No matter what type of PC games you enjoy, from fast-paced competitive shooters, white-knuckle racing games, expansive role-playing games, atmospheric horror tales or detailed strategy simulators, there are accessories made to fit your needs. For the ideal multiplayer gaming setup, consider a gamer/gaming headset with an integrated microphone that allows you to easily communicate. Some users feel that wired headsets deliver better sound quality, while wireless headsets don't have cords to tether you to your laptop. A gaming mouse offers customizable options for the optimal gaming environment, including different grip designs, mouse sensitivity, response time variations and customizable buttons.
We’ll be starting the list off with a budget-friendly solution, the Acer Aspire E15. This simple, unassuming laptop may not be the ultimate gaming machine, but it does a number of things right, making it a viable choice for gaming. But most importantly, it is the cheapest laptop on this list, so if you’re looking for an affordable way to play your favorite games away from home, then this might just be the best choice.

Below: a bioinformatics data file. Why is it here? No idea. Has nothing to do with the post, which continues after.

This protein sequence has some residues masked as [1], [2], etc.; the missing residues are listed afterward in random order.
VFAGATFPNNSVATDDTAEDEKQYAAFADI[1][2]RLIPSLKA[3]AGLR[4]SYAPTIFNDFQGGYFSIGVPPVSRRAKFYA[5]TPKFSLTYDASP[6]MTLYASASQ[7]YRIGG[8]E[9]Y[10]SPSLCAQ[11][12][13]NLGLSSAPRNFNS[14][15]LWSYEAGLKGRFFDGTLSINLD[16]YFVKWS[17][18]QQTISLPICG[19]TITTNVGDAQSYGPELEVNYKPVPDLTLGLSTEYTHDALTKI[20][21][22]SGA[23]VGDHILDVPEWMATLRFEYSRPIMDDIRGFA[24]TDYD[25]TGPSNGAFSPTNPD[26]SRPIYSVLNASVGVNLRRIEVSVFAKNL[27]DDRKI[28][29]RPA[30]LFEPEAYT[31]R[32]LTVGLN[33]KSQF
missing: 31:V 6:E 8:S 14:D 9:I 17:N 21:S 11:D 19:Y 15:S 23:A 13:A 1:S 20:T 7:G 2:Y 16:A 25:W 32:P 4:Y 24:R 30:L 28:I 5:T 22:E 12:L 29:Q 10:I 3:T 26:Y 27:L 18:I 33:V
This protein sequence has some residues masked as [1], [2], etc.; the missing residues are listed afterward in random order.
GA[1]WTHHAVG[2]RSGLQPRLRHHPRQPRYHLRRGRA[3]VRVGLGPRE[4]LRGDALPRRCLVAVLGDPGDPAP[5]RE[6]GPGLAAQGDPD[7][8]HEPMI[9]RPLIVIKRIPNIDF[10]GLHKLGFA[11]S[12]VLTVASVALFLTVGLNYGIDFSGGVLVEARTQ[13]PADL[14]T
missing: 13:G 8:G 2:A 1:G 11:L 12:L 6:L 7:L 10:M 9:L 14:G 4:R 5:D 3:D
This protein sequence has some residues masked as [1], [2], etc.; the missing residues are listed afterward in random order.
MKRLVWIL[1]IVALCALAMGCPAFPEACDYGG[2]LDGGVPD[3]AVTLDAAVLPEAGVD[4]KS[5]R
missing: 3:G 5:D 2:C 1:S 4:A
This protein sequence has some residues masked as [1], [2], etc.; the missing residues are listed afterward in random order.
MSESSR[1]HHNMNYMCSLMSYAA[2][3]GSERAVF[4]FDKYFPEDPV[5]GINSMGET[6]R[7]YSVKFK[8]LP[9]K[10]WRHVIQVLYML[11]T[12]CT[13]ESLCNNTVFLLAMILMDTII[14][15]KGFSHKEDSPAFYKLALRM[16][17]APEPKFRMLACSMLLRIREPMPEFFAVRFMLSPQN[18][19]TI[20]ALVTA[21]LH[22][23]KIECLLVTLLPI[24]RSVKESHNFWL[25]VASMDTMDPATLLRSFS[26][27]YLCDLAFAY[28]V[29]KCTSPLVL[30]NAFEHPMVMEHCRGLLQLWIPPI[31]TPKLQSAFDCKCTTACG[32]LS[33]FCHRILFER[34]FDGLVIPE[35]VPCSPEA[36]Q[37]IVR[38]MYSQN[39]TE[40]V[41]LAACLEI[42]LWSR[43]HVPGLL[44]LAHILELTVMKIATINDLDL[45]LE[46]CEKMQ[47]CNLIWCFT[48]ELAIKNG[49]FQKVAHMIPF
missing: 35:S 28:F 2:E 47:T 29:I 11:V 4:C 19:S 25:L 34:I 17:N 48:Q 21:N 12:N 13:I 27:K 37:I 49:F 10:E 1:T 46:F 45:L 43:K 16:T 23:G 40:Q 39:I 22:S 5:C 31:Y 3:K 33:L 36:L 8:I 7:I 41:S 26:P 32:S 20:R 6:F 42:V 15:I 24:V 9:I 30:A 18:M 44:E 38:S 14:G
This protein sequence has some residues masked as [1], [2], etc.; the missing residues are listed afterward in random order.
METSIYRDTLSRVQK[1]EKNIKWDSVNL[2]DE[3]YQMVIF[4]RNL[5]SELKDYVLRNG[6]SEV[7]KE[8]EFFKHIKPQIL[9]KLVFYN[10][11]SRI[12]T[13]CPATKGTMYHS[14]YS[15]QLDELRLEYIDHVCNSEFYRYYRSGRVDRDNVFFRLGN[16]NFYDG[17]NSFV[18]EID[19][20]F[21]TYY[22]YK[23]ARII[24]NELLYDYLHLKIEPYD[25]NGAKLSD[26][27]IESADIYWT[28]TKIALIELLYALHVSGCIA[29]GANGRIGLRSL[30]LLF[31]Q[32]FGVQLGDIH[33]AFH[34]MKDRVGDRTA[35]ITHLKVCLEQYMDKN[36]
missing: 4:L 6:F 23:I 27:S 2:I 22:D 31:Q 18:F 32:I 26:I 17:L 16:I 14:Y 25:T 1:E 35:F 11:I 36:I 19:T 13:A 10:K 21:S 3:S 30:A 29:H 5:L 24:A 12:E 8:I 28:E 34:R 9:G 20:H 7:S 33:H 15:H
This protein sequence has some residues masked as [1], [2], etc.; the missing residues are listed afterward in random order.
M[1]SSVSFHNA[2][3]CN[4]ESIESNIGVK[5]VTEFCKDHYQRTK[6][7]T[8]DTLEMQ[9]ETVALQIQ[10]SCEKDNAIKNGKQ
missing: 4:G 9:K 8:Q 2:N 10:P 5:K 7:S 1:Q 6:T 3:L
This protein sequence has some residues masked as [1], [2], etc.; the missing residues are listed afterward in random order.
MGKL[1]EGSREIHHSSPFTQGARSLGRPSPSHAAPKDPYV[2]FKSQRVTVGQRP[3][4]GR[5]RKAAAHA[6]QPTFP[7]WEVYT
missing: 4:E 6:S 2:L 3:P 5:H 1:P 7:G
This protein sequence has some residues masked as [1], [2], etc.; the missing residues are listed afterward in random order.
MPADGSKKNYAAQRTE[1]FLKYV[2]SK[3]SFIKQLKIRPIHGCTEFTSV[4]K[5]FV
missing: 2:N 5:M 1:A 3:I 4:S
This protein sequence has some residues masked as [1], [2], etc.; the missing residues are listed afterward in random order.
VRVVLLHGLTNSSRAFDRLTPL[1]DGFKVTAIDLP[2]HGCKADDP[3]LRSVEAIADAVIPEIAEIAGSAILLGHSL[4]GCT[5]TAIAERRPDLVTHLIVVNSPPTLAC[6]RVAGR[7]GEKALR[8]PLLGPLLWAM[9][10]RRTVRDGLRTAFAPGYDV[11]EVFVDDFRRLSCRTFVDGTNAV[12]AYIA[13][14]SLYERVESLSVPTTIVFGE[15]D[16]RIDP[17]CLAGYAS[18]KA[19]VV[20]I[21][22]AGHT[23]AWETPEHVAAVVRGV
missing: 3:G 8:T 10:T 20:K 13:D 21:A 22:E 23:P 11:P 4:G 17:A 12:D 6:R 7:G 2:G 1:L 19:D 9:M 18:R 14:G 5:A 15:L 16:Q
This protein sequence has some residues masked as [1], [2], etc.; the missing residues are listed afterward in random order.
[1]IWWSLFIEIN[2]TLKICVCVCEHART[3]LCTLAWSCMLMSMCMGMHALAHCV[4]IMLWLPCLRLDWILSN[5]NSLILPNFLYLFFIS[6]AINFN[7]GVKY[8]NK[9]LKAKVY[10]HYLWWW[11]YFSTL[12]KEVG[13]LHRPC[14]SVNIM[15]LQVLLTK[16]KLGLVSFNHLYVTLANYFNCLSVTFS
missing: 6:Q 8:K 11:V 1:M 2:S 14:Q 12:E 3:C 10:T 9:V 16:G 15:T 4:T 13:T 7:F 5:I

Alienware laptops are known for their cool designs and high-end specifications which deliver a superior gaming experience. It features an Intel Core i7 7th Gen processor and 8 GB of RAM, along with a 6 GB NVIDIA GeForce GTX 1060 graphics card which runs almost all the advanced games seamlessly. Its 1 TB HDD and 256 GB SDD provides ample space to store your pictures, videos and music.
Take your PC gaming on the go with a laptop. A good gamer laptop will outpace the newest gaming consoles when it comes to sheer computing power, but you can also enjoy a great gaming experience with many low-to-mid-tier gaming laptops. A key element for the best PC gaming experience is computing power, so good gaming laptops are usually more powerful than standard laptops.